Thinking about installing a stove in your home but unsure which fuel-type is right for you?
Here we look at one of the biggest questions when it comes to choosing a stove and how to pick what’s right for your home.
Like many house features, there are several factors to consider when planning for a stove
and the biggest question of all is what fuel do you want to burn or would you rather the
convenience of an electric model? Gas, wood-burning or multi-fuel? If you want to heat your room, and your stove isn’t purely for aesthetic purposes, then the type of fuel you chose will influence the style and choices available to you.
Our handy guide is broken down into fuel categories, helping you chose a stove that’s not only an eye-catching focal point but functions for your home too.
GAS and ELECTRIC For a fuss free flame, a gas or electric stove is always a winner. Modern designs are virtually indistinguishable from a wood or coal burning fire. Gas and electric stoves provide flames, or a flame effect, and heat, without the mess and storage requirements of other fuels. Electric stoves are an easy, plug in choice for home without a chimney or flue.
Are you concerned about having heat during power failure? One of the benefits of solid fuel
fires is they can operate during power cuts, when you need the heat the most. Up to 80% of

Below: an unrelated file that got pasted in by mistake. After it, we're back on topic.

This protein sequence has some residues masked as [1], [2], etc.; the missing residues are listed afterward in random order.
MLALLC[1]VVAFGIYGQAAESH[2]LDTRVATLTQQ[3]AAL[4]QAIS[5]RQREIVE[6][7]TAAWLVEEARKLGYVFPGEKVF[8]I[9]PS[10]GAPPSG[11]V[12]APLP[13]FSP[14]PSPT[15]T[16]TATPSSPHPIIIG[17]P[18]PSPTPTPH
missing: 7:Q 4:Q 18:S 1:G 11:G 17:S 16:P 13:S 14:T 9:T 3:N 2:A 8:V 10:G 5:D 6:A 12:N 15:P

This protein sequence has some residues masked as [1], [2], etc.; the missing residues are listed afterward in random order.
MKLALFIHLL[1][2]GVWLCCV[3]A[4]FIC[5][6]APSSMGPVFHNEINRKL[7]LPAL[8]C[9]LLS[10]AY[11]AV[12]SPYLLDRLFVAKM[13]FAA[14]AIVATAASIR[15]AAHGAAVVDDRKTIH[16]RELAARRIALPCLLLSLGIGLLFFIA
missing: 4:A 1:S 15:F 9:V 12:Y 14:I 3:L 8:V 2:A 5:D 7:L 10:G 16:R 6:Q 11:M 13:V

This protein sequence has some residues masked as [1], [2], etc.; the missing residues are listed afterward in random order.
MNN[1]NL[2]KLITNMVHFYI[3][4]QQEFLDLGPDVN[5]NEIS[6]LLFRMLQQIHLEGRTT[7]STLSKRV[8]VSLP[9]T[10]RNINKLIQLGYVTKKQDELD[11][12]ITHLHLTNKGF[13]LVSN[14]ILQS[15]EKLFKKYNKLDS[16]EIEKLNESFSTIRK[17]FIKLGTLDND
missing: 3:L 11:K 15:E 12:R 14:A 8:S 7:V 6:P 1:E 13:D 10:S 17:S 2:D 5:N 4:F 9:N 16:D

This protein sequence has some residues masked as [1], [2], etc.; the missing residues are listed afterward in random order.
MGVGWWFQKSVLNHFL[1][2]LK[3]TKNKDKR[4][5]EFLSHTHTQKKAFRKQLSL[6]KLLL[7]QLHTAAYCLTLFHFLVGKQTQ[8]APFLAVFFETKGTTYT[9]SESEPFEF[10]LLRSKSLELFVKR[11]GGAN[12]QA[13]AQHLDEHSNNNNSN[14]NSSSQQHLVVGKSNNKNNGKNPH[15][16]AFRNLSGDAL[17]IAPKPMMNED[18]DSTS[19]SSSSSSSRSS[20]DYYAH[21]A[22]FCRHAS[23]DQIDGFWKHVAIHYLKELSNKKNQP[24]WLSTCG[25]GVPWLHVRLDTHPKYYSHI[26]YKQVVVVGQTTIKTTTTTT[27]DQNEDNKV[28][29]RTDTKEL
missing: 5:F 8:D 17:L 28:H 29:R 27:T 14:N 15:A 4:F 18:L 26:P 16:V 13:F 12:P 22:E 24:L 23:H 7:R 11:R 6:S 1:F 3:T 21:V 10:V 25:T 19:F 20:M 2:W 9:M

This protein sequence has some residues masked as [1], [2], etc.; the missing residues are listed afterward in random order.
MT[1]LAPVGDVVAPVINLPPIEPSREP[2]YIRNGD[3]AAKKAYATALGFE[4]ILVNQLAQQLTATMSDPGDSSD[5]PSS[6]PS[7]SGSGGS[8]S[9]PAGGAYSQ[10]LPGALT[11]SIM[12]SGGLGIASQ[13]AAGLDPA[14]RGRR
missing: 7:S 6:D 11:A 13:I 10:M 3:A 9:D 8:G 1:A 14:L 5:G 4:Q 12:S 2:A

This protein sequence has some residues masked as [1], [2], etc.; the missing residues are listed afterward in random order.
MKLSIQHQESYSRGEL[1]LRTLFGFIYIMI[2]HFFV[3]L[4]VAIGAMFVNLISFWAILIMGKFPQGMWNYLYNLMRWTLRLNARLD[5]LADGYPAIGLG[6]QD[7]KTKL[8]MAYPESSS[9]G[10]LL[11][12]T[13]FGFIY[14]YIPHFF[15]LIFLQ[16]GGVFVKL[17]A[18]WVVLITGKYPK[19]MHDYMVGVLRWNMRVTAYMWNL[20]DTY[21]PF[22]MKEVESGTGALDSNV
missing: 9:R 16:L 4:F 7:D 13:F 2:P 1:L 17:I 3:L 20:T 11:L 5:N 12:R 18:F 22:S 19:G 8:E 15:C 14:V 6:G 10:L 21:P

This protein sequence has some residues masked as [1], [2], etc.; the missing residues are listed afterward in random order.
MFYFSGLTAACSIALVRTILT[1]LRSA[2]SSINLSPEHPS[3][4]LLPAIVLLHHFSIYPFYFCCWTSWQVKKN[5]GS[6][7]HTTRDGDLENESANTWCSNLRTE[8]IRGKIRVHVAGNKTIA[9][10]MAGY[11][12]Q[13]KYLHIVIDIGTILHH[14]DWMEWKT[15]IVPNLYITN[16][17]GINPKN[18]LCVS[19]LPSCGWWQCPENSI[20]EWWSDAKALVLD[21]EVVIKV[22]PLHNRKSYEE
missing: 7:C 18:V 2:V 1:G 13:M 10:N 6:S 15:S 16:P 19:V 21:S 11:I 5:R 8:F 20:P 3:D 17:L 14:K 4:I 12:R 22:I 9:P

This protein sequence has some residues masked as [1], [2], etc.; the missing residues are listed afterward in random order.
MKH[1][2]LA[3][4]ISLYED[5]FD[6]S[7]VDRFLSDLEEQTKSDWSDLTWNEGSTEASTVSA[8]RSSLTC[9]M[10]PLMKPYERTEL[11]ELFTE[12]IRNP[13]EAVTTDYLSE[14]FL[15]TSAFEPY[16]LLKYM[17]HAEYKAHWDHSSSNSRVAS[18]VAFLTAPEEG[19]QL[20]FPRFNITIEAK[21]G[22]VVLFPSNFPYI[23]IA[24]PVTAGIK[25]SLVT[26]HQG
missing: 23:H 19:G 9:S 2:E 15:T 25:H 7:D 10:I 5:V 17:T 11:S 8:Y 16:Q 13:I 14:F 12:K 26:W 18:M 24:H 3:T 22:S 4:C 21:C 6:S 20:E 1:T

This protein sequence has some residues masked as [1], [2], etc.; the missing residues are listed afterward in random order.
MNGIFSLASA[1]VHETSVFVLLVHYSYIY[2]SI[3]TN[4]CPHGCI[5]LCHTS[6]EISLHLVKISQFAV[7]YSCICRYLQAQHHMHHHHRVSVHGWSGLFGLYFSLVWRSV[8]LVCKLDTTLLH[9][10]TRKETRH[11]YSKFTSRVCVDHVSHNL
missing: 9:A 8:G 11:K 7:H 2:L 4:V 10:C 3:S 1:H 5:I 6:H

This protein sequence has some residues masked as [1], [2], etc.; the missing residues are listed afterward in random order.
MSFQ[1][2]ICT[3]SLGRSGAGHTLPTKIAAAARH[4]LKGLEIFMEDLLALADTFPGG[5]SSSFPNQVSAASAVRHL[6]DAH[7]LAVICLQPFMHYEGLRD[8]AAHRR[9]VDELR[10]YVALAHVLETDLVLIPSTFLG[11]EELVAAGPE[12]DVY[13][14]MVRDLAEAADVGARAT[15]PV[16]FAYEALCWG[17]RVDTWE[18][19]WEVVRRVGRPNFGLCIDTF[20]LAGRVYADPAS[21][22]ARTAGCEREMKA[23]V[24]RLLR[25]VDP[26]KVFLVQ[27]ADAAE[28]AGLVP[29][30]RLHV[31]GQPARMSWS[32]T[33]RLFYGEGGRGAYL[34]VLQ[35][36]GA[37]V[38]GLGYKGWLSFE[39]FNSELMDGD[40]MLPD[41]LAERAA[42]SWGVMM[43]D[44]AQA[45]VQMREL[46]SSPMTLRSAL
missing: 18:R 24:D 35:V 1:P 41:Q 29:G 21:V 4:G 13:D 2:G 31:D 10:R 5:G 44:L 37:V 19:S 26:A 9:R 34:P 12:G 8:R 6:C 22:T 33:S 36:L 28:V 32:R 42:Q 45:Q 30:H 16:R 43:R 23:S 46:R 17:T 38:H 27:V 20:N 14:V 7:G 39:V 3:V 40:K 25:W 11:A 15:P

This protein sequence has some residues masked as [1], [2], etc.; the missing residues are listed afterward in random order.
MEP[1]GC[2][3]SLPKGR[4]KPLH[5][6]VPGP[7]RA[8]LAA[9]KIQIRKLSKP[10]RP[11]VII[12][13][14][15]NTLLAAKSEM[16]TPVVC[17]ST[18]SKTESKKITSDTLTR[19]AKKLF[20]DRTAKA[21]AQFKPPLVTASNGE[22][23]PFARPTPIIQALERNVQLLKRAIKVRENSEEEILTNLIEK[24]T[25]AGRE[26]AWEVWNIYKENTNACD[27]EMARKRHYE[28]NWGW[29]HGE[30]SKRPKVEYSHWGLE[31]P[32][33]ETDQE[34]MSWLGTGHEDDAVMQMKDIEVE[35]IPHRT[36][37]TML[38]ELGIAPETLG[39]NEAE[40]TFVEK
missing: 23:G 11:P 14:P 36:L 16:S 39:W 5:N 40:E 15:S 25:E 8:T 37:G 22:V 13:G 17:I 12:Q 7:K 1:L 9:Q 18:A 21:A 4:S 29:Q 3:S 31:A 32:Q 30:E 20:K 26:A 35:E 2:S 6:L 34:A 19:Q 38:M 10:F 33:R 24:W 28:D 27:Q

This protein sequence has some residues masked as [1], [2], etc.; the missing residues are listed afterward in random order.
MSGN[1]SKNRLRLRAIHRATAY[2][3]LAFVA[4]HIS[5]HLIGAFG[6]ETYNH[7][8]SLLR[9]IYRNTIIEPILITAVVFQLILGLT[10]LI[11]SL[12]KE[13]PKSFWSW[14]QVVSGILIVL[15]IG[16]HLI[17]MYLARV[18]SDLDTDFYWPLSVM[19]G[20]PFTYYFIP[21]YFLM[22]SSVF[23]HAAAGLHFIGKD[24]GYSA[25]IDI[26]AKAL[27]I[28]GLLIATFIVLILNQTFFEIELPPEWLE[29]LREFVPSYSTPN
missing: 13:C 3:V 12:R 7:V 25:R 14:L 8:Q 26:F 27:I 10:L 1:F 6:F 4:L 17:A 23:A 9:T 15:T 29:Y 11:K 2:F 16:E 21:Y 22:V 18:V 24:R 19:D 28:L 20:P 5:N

the heat generated by a wood-burning stove goes into the room and they continue to
radiate heat after the fire has gone out so you stay warmer for longer. Wood-burners are
the current favorite and can even be installed where there isn’t a fireplace.
Although burning all types of wood from hardwood logs (these give out most heat) to
softwood, there is a lot to learn what you can and can’t pop in the stove. Some wood can
release toxic gases and cause a build-up of resin in the hearth and flue. Look out for the
‘Ready to Burn’ logo when purchasing wood. This scheme is backed by the government and
it identifies that the logs contain no more than 20% moisture to reduce smoke and
emissions which contribute to air pollution.
Multi-fuel stoves are easy to clean and offer the greatest flexibility, burning a variety of
authorized fuels such as coal, wood and smokeless fuel. These stoves have a grate inside
them for the fuel to sit on, making them ideal for coal, which needs air to reach it to burn
efficiently. Wood on the other hand, burns best when sitting on a bed of ash with air circulating from above. Because of these differences, a multi-fuel stove may not be optimised for burning both fuel types at the same time.
From 2022 all new wood-burning and multi-fuel stoves must meet new Ecodesign
legislation. This requires stoves to run at an efficiency of at least 75% and to have low
smoke emissions. Look out for the SIA Ecodesign Ready Label when making your selection.
Whichever fuel you choose to burn (with the exception of electric stoves), they can all
produce carbon monoxide, so make sure you stay safe by fitting a carbon monoxide
detector in the room where your stove will be.